Interview with an expat

What’s your name and where do you come from?
Hey there! I’m David from California. I grew up in San Francisco and spent 10 years in Los Angeles. Fun fact about San Francisco is that it looks like a square from above: 7 x 7 miles (11 x 11 km).

Where do you live in the Netherlands? What is your favorite thing about where you live?
I currently live in Amsterdam; before that I lived in Maastricht for one year. My favorite thing is walking along the canals at night, it’s like walking in a fairytale. I lived in Centrum during Covid and looking back I feel fortunate to have lived there at such a unique time without tourists.

What’s your job or business?
I work in Learning & Development. It’s a function within HR that works on the growth and development of employees – think manager/leadership/team/employee development.

When was your first time in the Netherlands? What was special about that first trip?
I studied abroad in Spain in 2010 and traveled to Amsterdam with a group of friends. I remember being the typical tourist and almost being run over in the bike lane. Now I’m the one shouting at tourists to get out of the bike lane! But it was a really fun trip; I was mesmerized by the beauty of the architecture (I still am).

What is the nicest thing about the Netherlands? How does this compare to your country?
I’ve come to love the “doe normaal” (act normal) mindset of not showing off. This is drastically different compared to US culture, where one is taught to stand out. I used to work in Hollywood and in the tech scene in San Francisco where you see people “showing off” at the highest level, while I felt grateful to be surrounded by some of the most career-driven people I’ve ever met. It felt like a big comparison game. My identity was attached to my work, and I always felt judged by it (and to be honest, I also judged others). Here in the Netherlands, I don’t feel that pressure. My identity isn’t attached to work as much as it used to, though I still very much have that American work mentality ingrained in my head.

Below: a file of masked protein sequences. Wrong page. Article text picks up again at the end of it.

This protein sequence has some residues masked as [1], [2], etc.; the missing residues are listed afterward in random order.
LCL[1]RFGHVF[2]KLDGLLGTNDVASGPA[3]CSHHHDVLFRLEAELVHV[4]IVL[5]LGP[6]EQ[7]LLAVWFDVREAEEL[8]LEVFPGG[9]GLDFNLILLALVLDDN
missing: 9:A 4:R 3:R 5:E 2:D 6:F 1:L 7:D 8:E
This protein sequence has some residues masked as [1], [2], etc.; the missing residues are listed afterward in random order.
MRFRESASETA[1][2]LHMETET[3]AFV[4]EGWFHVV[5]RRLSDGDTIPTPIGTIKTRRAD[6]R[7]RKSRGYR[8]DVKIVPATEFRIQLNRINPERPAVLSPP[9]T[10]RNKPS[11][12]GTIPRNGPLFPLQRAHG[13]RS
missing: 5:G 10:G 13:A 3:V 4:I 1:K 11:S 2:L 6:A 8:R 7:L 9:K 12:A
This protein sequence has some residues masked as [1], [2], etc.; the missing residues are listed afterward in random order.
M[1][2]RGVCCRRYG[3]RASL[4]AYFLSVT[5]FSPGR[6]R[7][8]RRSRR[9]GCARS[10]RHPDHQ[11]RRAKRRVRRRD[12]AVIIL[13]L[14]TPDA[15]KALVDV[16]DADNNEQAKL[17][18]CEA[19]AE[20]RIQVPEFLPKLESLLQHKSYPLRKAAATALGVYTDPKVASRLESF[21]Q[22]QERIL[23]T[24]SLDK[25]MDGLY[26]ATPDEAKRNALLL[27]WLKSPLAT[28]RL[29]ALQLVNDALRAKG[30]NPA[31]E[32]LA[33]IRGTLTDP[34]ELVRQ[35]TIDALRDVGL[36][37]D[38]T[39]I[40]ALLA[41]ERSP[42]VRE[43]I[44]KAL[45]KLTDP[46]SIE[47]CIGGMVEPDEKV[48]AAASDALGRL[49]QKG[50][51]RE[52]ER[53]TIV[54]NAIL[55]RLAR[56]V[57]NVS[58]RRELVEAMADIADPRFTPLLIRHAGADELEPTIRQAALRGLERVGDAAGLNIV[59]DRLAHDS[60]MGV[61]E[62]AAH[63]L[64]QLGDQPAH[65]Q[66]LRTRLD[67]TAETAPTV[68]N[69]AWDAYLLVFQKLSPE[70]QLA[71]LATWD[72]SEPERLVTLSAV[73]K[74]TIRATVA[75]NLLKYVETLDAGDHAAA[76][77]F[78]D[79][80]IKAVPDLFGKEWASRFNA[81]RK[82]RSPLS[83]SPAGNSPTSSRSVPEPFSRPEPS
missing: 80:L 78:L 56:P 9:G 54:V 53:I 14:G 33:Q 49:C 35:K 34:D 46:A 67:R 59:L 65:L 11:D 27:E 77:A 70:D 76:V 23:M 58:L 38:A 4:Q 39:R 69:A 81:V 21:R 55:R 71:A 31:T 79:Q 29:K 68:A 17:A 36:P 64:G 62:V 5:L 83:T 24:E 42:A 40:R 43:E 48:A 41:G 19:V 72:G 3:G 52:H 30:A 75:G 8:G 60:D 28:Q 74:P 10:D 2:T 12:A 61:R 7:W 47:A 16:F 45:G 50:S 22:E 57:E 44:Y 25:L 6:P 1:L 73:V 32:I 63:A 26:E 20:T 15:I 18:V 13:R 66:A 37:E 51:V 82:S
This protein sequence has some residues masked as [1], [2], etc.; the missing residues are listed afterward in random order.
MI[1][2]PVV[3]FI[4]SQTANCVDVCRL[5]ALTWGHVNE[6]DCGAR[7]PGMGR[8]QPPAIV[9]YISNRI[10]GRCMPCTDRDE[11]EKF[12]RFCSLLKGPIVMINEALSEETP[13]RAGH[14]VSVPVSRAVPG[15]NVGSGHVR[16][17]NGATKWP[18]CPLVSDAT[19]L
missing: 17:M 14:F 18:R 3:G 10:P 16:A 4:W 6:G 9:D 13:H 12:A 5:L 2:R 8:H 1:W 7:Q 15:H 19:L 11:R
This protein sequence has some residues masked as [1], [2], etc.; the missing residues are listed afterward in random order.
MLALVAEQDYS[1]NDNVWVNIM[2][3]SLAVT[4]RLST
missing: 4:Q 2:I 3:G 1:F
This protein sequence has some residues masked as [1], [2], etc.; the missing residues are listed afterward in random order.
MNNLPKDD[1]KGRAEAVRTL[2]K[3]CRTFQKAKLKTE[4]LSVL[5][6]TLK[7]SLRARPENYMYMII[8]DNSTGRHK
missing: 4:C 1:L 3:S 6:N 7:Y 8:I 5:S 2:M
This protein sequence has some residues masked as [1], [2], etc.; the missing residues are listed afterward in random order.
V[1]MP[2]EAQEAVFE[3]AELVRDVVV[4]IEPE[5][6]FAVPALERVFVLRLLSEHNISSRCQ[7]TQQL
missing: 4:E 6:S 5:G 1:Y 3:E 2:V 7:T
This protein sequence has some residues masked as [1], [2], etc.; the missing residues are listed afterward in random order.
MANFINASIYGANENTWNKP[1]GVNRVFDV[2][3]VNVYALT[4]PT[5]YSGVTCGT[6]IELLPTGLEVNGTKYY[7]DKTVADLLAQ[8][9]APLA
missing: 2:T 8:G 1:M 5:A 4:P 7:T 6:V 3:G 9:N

Besides the weather, what is your biggest pet peeve about the Netherlands?
Customer service. Especially coming from the US and having worked in customer service, I do find the level of customer service in the US to be more service-oriented. Now, I know everyone has a different preference for what “great” customer service is; I’m just used to service being faster and more attentive (time is precious).

Do you have Dutch friends? How do you meet Dutch people?
Yes, I’ve met some through work and through friends.

What do you like about Dutch people? What don’t you like?
I’ve come to appreciate Dutch directness; it’s all about honesty. I don’t like scheduling lunch 3 months in advance (kidding but not really). I do enjoy planning for important events but appreciate the spontaneity of just doing something the day of.

What’s your best advice for new expats to make friends?
I work for an international company with a lot of expats, and I’ve been grateful to have made friends through work. Also check out MeetUp to find local groups and events. Join a language class, in-person if possible. Get out of your comfort zone and just get out. Don’t be afraid to put yourself out there and express your interests too. For example, I was able to find basketball groups by just asking around and letting people know that I enjoy playing basketball.

Do you have a favorite restaurant in your city?
Heertje Friet (fries).

What’s your favorite Dutch store?
Albert Heijn. I went there every day during the Covid lockdowns just to walk around and amuse myself. I love their bonus and 35% off deals – I guess I’m very Dutch in that sense (being frugal).